The Exigencies of Surgery in Orthopaedics Today
Department of orthopaedics, National institute of Medical sciences and Research, India
Submission: March 01, 2018; Published: March 19, 2018
*Corresponding author: Rakesh Bhargava, Professor and head, Dept of orthopaedics, National institute of Medical Sciences and Research, Jaipur, India, Email: firstname.lastname@example.org
How to cite this article: Rakesh B. The Exigencies of Surgery in Orthopaedics Today. Ortho & Rheum Open Access 2018; 11(2): 555807. DOI: 10.19080/OROAJ.2018.11.555807
Every surgery has indications, which may be absolute or relative. This is what I studied and was taught by my peer, Dr P K Sethi, known more for his association with the Jaipur Foot. However, over the years I have seen a sea change in the exigencies of surgery. The reasons are myriad when I was doing my postgraduation, in the late 1970s; there were very few implants manufactures in India. Implant surgery was not so frequent, or popular. As the industry grew, the need for implants also grew. Of consequence here is that what should have been the other way around, the effect was preceding the cause. Surgeons were not operating more as the indications were growing, but the increasing competition in the implant industry was firing a new form of impetus, namely commissions on the implants.
Somewhere down the line, The AO organisation came out with its manuals and philosophy of virtual universal fixation of fractures, from every long bone to every short bone, from femurs and pelvis to clavicle and ribs. There is much to say about the pros and cons of this philosophy, much has been written on the long term and the short-term benefits of these fixations, the complications and drawbacks of not leaving some of these fractures and injuries well alone. The beauty of scientific data is that it can deduce whatever is demanded of it or needed from it. All that is needed is the use of certain adjectives like 'short term or immediate gain's or certain phrases like 'for cosmetic appearances' or 'early functional outcome'.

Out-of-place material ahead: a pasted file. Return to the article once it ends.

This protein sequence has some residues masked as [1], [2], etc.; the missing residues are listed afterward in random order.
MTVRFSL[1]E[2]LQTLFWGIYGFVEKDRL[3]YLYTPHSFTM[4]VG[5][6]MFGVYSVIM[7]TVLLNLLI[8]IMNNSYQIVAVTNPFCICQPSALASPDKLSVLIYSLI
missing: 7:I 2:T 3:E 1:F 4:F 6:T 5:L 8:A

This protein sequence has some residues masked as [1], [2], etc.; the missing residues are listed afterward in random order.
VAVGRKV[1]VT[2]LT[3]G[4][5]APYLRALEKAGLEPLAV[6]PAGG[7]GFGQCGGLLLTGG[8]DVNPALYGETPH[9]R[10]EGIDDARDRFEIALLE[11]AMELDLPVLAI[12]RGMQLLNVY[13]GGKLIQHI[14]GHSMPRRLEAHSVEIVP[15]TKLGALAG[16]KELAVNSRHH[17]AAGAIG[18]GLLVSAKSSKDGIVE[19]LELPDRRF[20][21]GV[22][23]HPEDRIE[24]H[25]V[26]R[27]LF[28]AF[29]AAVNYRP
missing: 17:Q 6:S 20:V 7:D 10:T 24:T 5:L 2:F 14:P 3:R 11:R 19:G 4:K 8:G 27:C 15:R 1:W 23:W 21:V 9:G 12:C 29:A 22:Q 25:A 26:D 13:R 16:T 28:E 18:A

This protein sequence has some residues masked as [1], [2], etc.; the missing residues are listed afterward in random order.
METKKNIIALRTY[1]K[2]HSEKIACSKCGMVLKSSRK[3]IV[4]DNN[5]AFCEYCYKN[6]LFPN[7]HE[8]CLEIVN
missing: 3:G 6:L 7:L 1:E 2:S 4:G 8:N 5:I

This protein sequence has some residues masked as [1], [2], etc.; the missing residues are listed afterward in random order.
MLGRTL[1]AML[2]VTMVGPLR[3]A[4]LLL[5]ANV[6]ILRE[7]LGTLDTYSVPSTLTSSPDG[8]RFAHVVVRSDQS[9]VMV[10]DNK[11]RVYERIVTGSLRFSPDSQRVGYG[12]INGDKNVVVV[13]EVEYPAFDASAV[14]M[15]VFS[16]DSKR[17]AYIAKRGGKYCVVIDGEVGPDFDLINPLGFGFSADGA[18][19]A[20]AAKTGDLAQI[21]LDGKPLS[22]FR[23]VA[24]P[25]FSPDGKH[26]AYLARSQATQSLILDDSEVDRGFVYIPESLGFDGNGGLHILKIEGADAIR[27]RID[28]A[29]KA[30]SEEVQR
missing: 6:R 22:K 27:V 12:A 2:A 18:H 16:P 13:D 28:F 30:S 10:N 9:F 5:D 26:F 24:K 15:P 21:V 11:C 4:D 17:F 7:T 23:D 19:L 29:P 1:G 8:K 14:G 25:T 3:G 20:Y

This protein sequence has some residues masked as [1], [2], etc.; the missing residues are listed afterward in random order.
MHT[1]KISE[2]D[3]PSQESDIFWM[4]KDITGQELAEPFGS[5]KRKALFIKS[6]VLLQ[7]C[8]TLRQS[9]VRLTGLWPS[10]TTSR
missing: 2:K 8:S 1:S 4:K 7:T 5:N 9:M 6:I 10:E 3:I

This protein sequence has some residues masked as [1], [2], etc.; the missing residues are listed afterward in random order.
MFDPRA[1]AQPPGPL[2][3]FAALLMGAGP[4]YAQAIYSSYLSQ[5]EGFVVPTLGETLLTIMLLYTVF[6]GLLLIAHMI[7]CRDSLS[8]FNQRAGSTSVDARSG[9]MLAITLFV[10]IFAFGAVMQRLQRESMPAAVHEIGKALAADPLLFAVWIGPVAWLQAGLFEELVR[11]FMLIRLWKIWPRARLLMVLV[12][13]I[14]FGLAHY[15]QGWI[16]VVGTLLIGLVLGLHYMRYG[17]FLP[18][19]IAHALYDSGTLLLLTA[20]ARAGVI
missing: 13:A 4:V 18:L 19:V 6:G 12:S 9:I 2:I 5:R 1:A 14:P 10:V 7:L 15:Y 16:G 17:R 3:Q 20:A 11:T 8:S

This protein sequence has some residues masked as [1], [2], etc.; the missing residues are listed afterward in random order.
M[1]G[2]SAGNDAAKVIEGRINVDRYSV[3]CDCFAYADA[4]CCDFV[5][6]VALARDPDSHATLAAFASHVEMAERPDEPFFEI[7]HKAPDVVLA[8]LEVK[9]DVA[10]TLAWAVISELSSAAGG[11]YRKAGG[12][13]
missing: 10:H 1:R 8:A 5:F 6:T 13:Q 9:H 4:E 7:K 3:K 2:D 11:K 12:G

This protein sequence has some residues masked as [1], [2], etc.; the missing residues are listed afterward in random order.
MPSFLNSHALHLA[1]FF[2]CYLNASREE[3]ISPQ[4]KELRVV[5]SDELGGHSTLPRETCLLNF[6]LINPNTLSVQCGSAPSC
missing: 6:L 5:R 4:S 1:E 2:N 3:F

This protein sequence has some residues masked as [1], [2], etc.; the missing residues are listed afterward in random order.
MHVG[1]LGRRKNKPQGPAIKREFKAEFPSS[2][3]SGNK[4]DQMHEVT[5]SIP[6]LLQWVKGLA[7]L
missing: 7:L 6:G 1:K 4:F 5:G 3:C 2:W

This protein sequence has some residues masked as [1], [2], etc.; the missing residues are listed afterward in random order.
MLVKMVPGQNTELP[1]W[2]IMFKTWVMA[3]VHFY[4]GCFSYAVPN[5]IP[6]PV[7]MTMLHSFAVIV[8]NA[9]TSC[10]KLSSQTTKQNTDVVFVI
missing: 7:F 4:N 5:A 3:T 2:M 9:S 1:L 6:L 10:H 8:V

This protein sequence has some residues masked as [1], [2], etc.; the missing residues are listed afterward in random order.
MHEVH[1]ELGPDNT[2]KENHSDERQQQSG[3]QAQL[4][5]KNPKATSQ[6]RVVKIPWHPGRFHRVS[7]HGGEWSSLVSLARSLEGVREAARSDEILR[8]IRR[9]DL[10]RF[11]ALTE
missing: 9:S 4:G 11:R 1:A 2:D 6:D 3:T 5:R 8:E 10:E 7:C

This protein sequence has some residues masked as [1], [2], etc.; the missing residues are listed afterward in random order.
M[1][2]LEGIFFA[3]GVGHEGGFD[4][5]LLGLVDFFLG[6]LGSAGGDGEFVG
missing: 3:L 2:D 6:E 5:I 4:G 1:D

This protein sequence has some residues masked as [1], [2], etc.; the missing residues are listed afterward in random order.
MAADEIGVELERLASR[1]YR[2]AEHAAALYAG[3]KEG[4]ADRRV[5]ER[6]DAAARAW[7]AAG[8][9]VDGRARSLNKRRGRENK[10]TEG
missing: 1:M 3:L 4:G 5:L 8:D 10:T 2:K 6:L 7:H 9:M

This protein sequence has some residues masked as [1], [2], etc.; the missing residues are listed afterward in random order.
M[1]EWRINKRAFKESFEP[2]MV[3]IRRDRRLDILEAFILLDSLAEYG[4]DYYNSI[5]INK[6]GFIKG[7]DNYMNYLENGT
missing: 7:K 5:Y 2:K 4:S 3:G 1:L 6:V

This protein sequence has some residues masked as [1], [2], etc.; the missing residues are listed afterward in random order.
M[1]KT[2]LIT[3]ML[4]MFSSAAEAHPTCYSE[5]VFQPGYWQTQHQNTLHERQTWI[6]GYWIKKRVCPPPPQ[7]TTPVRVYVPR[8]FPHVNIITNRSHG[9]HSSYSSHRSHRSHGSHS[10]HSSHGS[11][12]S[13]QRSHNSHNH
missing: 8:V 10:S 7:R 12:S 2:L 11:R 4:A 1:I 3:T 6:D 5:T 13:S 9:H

The significant result of this rapid growth of the implant industry both domestic, and foreign manufacturers entering Indian markets and establishing themselves here, was that everything shot out of proportions, the number of surgeries, the volume of patients subjected to surgeries, the implants consumption, and with all this, the tremendous influx in the monetary gains of commissions and payouts to the surgeons. This opened a vicious cycle where the industry was pushing for use of its products; the surgeons were succumbing to this coercion as this was resulting in increased financial gains, which in turn prompted more surgeries and use of more implants.
What was lost in all this rigmarole of modern day contemporary treatment modality was the old-fashioned indications and contra indication of surgery and the now virtually derelict concept of conservative management of fractures? Brushing aside all indications for any surgery, the paramount indication has become "If I don't do it, someone else will". Confounding this mindset is the game of numbers, who does the first, the hundredth, the thousandth and so on and so forth. Adding insult to the injury are the advertisements that are so grotesque and magnified, sometimes so overly simplified to interest and impress the less educated or inclined. These practices have eclipsed the reasoning and consultations of the senior practitioners who have been relegated to the heap of 'old hats' who have either 'lost it' or lost their relevance in a precipitously transforming orthopedic scenario. Orthopedist like me are just floating and flowing in the quagmire that is now this rat race. In the words of that Urdu poet Sahir Ludhianvi, "Aur hum khadhe khadhe, neer nain main bhare, umr ke chadhav ka utar dekhte rahe, Karwan gujar gaya, gubar dekhte rahe."